As your paying the bank back the loan in your name, the trust is making very little in the way of losses, (perhaps maintenance, rental management fees etc) but by and large you are reaping the bulk of the rent, (so no losses are quarantined in the trust).
    Pull the rent out of the trust as it comes in – then use that to help with your loan repayments etc
    – CGT is still the same at 50%

    I invite any positive / negative thoughts, theories

    cheers

    Profile photo of TerrywTerryw
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    Hi Gavsam

    Sounds like you are describing a unit or a hybrid trust there. With these it may be possible to have the trustee own the property and you use that property as security and borrow to buy units in the trust. You can then personally claim the interest. This is not possible with a discretionary trust though.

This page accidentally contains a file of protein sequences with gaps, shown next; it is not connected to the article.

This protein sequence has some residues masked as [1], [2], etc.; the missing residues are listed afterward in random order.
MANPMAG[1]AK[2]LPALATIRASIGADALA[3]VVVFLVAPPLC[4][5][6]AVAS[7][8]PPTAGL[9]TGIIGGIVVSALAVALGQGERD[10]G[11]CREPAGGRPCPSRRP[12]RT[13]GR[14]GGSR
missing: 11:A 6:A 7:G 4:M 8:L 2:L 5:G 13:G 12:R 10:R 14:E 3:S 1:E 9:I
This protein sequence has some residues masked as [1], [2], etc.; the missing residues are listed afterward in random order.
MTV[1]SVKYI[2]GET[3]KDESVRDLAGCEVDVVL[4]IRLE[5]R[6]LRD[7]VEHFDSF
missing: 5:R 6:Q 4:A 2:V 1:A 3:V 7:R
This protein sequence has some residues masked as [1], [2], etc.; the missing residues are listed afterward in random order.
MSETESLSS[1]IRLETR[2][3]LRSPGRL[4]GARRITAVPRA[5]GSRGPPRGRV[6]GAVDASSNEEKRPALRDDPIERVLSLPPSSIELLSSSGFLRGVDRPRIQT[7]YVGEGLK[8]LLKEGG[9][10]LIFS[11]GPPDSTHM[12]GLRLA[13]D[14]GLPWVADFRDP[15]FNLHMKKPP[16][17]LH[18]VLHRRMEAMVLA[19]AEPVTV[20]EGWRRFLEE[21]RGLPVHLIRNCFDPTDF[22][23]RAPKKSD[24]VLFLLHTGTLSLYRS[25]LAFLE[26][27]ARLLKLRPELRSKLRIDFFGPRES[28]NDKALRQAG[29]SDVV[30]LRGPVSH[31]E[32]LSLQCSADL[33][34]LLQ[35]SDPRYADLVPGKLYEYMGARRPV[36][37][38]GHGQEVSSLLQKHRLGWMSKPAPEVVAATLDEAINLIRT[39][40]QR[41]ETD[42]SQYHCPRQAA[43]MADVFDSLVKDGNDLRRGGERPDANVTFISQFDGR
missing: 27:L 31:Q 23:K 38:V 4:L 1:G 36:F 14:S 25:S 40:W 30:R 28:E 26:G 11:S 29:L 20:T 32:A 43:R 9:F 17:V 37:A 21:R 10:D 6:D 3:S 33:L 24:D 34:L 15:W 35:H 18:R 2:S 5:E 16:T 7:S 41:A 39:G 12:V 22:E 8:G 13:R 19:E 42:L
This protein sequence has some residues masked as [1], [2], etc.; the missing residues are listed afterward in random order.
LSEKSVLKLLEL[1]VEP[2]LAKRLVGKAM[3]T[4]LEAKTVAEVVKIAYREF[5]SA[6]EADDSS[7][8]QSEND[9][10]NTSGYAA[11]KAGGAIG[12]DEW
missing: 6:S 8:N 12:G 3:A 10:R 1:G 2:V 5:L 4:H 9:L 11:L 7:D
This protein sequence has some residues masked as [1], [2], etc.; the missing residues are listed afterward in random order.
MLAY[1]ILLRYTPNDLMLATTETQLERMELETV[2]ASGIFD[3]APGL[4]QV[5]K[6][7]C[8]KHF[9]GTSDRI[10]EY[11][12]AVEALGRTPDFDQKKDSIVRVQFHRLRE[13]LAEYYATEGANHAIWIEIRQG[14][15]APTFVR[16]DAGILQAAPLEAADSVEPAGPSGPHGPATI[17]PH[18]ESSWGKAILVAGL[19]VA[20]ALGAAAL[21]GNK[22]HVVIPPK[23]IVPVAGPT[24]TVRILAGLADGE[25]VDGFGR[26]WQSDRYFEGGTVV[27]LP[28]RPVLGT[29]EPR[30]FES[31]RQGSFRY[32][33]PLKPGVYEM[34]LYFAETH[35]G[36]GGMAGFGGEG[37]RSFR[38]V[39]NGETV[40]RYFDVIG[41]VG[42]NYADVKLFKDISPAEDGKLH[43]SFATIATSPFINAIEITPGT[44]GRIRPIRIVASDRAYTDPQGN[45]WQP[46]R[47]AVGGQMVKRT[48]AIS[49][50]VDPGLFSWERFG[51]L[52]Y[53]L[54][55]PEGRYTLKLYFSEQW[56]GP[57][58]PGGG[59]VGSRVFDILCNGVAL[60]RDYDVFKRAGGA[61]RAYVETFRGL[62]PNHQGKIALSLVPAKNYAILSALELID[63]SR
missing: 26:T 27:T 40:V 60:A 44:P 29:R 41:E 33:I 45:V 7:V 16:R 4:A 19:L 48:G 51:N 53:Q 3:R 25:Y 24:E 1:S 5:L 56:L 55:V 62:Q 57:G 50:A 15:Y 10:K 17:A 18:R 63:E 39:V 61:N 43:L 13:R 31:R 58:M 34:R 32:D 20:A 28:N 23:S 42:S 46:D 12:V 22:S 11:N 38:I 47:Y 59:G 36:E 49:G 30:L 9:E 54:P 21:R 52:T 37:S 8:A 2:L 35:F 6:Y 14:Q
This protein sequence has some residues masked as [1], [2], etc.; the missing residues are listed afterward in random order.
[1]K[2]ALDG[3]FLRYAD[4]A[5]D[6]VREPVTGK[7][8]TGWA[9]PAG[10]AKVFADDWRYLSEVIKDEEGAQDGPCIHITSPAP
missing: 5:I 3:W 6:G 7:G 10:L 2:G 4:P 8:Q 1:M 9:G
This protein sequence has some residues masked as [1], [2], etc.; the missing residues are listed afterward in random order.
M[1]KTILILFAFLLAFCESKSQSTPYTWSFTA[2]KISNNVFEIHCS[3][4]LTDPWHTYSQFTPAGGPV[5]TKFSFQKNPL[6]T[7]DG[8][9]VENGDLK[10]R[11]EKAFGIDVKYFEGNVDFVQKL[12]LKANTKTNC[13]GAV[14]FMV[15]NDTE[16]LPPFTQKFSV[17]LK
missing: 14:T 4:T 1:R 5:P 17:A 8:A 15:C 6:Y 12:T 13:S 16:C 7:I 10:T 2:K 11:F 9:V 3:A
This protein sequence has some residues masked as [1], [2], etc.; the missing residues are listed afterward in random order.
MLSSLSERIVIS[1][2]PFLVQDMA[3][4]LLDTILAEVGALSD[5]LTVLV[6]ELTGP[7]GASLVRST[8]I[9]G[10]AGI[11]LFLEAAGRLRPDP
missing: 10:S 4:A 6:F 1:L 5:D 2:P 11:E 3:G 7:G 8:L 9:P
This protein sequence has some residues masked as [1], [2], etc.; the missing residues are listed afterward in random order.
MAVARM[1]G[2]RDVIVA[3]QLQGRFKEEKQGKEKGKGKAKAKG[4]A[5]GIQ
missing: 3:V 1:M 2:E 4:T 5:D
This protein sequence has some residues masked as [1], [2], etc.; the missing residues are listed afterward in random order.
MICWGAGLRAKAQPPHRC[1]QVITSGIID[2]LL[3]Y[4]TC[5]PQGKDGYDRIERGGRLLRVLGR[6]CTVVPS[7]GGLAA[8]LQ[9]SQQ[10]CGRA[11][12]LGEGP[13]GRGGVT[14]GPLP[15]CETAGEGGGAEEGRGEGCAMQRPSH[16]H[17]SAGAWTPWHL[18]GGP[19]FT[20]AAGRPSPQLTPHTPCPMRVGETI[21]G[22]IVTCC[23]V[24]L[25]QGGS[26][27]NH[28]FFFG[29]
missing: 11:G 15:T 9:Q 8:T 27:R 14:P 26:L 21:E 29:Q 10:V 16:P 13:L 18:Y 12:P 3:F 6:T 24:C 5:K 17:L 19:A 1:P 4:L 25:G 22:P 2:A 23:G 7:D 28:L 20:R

This structure, the unit or hybrid, will have significant disadvantages though:
    – no asset protection (units are property under the bankruptcy act)
    – no tax flexibility. Unit holder must get all income and capital gains to be able to get the tax deductions
    – Possible double CGT. If the trust redeems the units to convert into a discretionary trust and then again if the trust sells the property.
    – problems finding a lender
    etc

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    Profile photo of gavsamgavsam
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    Hi terryw,

    Hmmm, will have to further clarify then…..
    I was told that it is a Discretionary Family Trust, I mentioned a hybrid trust to my accountant, but was told that was not what the proposed 'discretionary family trust' is.
    anywhere you would suggest online i can resolve / clarify this, ato ….?

    Profile photo of jacqui_03jacqui_03
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    Terryw,